John Kerry, Lindsey Graham and Joe Lieberman, who have taken the lead on climate and energy legislation that can pass the US Senate, unveiled some of their plans in a press conference yesterday. The framework for the bill is not in legislative language and reflects principles more than policies, but the outline is taking shape.


Using broad headlines like “Better jobs, cleaner air,” “Securing energy independence,” and “Creating regulatory predictability,” the framework explains what should be in a climate bill that could get the required votes to pass Congress. They highlight the EPA’s endangerment finding as crucial to getting a legislative solution “before the EPA moves unilaterally.” The EPA continues to be the greatest hammer forcing Congress to act.

The framers support a cap and trade system that would set a carbon reduction of 17% below 2005 levels by 2020, and 80% below 2005 levels by 2050, consistent with what the US will be offering at Copenhagen. They want to “provide significant transition assistance to companies and consumers” in the bill, meaning that auctioning off carbon credits is probably out, at least at 100%. Setting a price on carbon would allow businesses the predictability to innovate and act with a realistic understanding of how much they can budget for carbon allowances.

To secure bipartisan support, the bill includes incentives for domestic oil and gas drilling (that’s the “Securing energy independence” part) as well as clean energy technologies. The bill would have some incentives for nuclear power as well, as well as so-called “clean coal”. In addition, emissions from agriculture would not be regulated under the plan, but farmers would get incentives to reduce their carbon emissions.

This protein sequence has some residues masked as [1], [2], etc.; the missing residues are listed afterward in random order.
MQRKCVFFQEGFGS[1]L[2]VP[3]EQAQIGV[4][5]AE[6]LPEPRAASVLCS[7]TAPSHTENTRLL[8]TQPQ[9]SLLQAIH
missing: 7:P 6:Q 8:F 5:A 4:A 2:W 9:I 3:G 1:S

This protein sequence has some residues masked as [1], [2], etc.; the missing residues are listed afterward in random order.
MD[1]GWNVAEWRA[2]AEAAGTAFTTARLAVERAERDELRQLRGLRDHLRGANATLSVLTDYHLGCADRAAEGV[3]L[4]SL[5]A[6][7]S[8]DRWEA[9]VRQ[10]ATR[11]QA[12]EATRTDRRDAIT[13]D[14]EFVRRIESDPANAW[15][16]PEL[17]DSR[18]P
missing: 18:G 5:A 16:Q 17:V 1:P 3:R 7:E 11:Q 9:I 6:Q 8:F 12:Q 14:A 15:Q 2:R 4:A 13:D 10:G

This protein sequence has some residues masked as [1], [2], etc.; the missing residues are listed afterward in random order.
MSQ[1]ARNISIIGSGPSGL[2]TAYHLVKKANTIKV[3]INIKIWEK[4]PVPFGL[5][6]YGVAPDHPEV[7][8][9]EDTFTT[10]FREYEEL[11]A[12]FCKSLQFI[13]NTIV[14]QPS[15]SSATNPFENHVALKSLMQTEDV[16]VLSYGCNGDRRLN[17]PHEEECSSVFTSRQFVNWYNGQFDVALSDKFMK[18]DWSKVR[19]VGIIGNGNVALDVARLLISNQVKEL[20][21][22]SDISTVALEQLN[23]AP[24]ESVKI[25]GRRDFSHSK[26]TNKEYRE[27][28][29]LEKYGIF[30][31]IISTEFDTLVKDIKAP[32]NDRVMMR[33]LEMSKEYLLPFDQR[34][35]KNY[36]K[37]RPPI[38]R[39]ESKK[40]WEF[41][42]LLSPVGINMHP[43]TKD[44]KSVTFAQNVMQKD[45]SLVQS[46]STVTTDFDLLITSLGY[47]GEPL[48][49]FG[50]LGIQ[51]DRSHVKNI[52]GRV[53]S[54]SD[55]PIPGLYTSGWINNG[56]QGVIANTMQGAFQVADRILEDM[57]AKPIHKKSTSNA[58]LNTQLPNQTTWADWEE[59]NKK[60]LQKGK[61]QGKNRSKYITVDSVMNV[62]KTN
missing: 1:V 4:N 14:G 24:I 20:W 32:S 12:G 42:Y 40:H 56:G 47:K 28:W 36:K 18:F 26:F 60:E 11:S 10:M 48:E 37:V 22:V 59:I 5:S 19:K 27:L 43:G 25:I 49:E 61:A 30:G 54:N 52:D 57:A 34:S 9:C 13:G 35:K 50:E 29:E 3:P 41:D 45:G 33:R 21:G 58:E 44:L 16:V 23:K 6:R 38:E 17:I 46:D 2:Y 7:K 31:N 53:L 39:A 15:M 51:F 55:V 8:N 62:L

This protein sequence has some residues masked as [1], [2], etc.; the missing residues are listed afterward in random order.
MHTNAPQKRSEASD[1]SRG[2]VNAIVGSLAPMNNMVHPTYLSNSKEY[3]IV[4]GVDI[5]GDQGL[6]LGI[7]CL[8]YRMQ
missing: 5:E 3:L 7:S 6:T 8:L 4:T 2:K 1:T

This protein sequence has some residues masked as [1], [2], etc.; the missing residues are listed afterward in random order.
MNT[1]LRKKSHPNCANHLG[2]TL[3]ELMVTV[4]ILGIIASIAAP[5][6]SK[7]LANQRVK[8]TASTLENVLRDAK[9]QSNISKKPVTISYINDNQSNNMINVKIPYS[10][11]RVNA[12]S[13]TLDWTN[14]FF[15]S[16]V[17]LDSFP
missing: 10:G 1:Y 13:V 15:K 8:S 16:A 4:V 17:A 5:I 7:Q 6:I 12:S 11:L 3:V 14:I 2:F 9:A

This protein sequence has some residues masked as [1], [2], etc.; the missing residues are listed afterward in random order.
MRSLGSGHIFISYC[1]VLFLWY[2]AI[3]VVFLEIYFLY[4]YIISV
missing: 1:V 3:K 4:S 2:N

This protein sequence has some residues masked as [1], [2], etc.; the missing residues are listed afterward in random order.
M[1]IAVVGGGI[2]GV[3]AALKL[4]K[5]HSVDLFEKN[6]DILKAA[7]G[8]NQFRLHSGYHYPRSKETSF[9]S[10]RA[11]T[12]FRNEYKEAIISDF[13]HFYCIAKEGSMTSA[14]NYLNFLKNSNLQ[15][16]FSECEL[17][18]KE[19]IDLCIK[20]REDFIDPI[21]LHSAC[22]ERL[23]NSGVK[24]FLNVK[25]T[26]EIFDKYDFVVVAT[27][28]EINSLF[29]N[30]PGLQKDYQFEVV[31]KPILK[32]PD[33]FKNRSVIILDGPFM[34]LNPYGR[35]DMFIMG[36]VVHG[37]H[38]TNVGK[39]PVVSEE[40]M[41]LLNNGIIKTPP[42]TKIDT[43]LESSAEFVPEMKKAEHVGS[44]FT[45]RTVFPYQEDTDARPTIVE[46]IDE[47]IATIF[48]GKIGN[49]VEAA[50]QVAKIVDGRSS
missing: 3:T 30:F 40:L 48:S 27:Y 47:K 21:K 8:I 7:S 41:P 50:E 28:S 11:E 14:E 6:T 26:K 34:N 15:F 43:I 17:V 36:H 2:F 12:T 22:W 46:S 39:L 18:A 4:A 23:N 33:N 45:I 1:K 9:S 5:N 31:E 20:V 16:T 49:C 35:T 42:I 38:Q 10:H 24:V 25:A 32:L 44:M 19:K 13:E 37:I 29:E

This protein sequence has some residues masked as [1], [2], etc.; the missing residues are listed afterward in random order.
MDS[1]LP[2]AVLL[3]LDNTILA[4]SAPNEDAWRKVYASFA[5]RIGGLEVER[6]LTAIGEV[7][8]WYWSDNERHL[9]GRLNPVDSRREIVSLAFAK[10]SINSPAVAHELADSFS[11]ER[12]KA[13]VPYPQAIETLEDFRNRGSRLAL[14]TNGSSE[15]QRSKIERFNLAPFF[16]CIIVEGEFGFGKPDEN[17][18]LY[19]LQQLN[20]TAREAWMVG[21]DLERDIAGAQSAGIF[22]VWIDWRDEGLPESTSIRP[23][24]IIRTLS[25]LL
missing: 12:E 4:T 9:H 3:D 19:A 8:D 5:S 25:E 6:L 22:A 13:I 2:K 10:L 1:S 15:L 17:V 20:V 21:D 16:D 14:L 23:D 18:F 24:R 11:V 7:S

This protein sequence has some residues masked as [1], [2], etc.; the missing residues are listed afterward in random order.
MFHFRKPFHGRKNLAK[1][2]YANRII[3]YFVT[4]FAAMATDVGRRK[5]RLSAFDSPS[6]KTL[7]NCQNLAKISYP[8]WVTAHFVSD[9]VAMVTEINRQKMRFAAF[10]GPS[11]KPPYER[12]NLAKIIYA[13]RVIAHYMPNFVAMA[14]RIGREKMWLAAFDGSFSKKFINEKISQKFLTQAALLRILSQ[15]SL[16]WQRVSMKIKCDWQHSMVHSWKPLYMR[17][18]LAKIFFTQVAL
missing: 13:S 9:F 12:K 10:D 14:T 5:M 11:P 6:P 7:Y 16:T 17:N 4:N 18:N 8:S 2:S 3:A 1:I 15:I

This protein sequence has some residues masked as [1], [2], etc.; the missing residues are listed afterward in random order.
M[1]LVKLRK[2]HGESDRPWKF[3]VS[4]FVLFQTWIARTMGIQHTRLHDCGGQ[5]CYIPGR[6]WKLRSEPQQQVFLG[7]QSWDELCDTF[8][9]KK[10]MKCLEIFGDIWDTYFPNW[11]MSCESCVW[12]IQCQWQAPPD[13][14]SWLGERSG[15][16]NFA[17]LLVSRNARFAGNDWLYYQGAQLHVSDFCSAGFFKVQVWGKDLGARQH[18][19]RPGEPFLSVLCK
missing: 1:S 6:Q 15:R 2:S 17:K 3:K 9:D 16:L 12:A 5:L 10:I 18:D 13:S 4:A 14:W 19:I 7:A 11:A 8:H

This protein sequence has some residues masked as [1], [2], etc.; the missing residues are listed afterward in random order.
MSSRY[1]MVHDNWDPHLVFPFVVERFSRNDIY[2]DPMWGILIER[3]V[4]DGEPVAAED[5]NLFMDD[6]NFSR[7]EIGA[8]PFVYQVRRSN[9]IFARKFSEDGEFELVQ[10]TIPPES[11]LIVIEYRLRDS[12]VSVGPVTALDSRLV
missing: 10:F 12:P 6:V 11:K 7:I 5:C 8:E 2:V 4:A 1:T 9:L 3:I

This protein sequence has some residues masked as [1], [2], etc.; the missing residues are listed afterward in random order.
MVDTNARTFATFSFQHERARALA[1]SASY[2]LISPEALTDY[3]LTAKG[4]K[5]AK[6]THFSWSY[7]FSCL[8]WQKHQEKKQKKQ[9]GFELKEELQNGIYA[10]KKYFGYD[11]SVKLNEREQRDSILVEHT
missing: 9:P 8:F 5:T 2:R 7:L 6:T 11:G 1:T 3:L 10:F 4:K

Obviously, this is a compromise document, and the price of capping carbon and ratcheting that cap down is seen in these industry-friendly giveaways, particularly to the coal industry. Needless to say, the White House supports the consensus approach which could lead to them signing something called a “climate and energy bill.”

Today, Senators Kerry, Lieberman and Graham took another significant step in the effort to pass comprehensive energy reform with the release of their legislative framework. The President believes this is a positive development towards reaching a strong, unified and bipartisan agreement in the U.S. Senate.

Over the last 11 months, the Obama Administration has made historic strides in building a clean energy economy, creating new American jobs and reducing US dependence on foreign oil. From robust domestic actions including historic investments in clean energy to sustained international engagement to encourage countries around the world to reduce their carbon emissions, the President has established a new energy foundation. The passage of comprehensive energy legislation is essential to that effort.

With global average temperature expected to be the highest on record next year, there is a severe opportunity cost in waiting for better legislation. That must be weighed against the places where this framework falls short and needs improvement.